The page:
So how can I convert a WAV or MP3 File to a MIDI file format?
Use free software such as the Bear File Converter or MiniTool Movie Maker.
Or paid software such as Logic Pro (Apple), Ableton Live, FL Studio, Widisoft Software and Intellisoft.
Let’s have a very brief overview of the filetypes involved here
What is an MP3 filetype?
The MP3 format was developed in the 1990s to store audio tracks. It uses a compressed audio format and the quality of sound is dependant on the bit rate used for compression. It’s typically 10% the size of an uncompressed WAV file.
What is a WAV filetype?
An audio file developed in the 1990s by Microsoft and IBM. Largely used to save uncompressed audio in MS Windows. WAV is an acronym for Waveform Audio File Format.
What is a MIDI filetype?
It does not contain audio sound data, but is made up of musical notation data. Such as the note to be played, the length of the note and the power of each note. It can control software applications or a controller for a hardware device. It can for example swap musical instruments during playback of a piece.
Why Convert WAV MP3 to MIDI?
WAV and MP3 files contain audio that can be played back, it is very difficult to alter the characteristics of the sound. When converted to a MIDI file the music can be edited and rearranged to the users liking.
I am going to write up the applications that are being listed on other websites as providing this MP3/WAV to MIDI conversion. As we shall see, some do and some definitely do not.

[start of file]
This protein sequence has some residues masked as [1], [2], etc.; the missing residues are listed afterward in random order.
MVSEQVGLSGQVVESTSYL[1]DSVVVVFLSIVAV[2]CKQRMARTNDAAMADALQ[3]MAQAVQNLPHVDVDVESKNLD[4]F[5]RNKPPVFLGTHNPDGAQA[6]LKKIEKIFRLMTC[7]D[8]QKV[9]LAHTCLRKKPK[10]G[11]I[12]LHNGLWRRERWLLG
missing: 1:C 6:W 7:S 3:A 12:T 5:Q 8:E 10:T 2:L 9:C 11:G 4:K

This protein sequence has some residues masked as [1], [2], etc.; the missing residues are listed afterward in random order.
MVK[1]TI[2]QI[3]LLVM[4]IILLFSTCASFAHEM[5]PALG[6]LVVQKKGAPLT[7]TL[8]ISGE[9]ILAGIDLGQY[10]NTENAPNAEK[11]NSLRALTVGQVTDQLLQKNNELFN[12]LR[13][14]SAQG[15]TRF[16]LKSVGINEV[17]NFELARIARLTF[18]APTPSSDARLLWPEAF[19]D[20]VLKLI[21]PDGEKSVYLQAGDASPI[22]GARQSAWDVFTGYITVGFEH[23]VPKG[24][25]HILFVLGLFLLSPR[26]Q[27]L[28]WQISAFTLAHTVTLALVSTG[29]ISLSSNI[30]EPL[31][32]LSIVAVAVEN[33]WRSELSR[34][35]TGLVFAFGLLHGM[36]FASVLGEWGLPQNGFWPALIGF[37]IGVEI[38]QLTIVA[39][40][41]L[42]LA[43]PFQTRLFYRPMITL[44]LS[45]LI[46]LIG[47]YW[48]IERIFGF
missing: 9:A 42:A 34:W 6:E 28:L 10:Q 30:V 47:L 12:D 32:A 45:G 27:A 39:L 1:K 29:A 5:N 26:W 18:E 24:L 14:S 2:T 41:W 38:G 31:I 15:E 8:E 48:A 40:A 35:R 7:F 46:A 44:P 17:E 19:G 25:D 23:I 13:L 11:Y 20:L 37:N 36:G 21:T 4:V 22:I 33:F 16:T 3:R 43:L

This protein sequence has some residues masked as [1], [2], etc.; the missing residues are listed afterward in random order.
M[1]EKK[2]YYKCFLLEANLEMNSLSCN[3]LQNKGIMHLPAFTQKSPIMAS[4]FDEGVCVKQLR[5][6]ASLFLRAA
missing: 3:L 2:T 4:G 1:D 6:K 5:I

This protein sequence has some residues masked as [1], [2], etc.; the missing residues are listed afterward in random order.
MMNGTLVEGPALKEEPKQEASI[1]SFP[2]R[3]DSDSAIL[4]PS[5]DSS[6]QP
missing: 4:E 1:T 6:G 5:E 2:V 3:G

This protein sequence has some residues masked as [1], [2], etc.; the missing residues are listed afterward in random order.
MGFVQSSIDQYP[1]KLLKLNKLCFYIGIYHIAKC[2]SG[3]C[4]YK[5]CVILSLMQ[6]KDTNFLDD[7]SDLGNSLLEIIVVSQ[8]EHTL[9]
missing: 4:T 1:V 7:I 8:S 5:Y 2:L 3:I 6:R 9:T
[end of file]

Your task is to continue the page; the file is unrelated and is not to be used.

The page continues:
Free Solutions to Convert WAV MP3 to MIDI Files
- Bear File Converter
- AVS Audio Converter
Paid Solutions to Convert WAV MP3 to MIDI Files
- Logic Pro (for Apple)
- Ableton Live
- FL Studio
- Digital Ear
- WidiSoft Software
Bear File Converter (online)
This is the page for the Bear Converter.
As the page is full of ads (hey, everyone’s got to make a living, right) the image below is what you need to find on the page.
Just upload the file you want to convert. When that’s uploaded click the Convert button and download the final mid file.
Conversion – Input an MP3 file size 315KB, output a 10KB MIDI Sequence file.
ConverterLite (not recommended read below)
The website for ConverterLite states that it converts to the MIDI format.
I downloaded this app from its website and on install it prompted me to download the latest version. That does beg the question why wasn’t I given the most up to date version initially.
This is where all the problems started.
The interface is nice and clean but there is not an option to convert to MIDI or MID filetypes.
I thought that maybe it was included in the latest version so I followed the update prompt and went back to another page on their website to download it. At this point, my paid antivirus solution threw its toys out of the pram and told me the page actually contained a Trojan virus.